Picking the right running shoes can make or break your experience. Here’s how you can make sure you enjoy the sport.
If you’ve decided to take up running this summer to get fit, you’ve got to learn the basics and the number one is to own a pair of good running shoes. Buying one, however, isn’t your typical shopping excursion where style often trumps everything else. There are a lot of things to consider, but it’s your feet – the shape, arch, and your gait – that require your attention first.
Cris Guia, brand manager of an athletic footwear brand, recommends doing the “wet test” to see the imprint of your feet. Dip your foot on water and see the shape of your footprint on a dry floor or piece of paper. An experienced running shoe retailer should have its own version of the wet test.
Guia says your imprints should be any of the following:
The Normal Foot – A normal arch leaves an imprint that has a flare but shows the forefoot and heel connected by a wide band. When this foot hits the ground the outside part of the heel makes the first contact. Best running shoes: Stability
The High Arched Foot – The imprint that shows a narrow band connecting the forefoot and the heel. A curved, high-arched foot is generally termed a supinated or underpronated foot. Best running shoes: Cushioned to neutral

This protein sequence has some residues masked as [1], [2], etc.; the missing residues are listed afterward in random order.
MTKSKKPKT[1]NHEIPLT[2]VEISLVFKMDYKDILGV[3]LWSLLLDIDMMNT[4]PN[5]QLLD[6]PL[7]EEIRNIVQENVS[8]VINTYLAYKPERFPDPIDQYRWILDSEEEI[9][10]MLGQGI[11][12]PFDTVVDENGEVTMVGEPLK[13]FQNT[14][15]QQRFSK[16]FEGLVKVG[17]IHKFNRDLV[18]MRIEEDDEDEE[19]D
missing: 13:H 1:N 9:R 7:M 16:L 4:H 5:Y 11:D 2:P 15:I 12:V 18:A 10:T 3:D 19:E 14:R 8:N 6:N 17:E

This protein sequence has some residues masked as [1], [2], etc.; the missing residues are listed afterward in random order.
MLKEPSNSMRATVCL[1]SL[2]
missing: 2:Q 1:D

The Flat Foot – It leaves a nearly complete imprint. There is little inward curve where the arch should be. This usually indicates an overpronated foot that strikes on the outside of the heel and rolls inward excessively. Best running shoes: Motion-control
Once you know your foot type, it’s time for your fitting and it’s crucial you do it right.
Wear Socks. Never buy shoes that you fitted without socks. And thicker socks aren’t always the better. At Runnr, the socks they sell have a skin-right fit. Joy Rojas, the first Filipina and Southeast Asian woman to run across the US and the first Pinay to run from Mindanao to Luzon, doesn’t wear sports socks but the white ones kids wear to school.
Choose a Bigger Size. Ask for a size that’s half an inch to one inch bigger and do the fitting in the afternoon. Joy explains, “Running involves miles of your feet pounding on pavement. If you run long distances, your feet will “swell” at some point.” Nikko Peralta, a sports conditioning expert also recommends having the width of your foot measured. “Feet with large widths are what we call the E sizes. Their feet will favour brands like New Balance and Brooks.”
Pick the one that feels good on your feet. Listen to what your feet is telling you as you fit your shoes. Joy highly suggests walking, jogging and even jumping around in the store to see how your feet feel. “It took years and a lot of experience to realize that my best shoe fit is a men’s 9 ½ from Adidas. I feel great in them, and I rarely get blisters or injuries on my feet. Running stores have become more specialized and high-tech, but the best way still is to see how you feel when you try the shoe. Your feel will know.”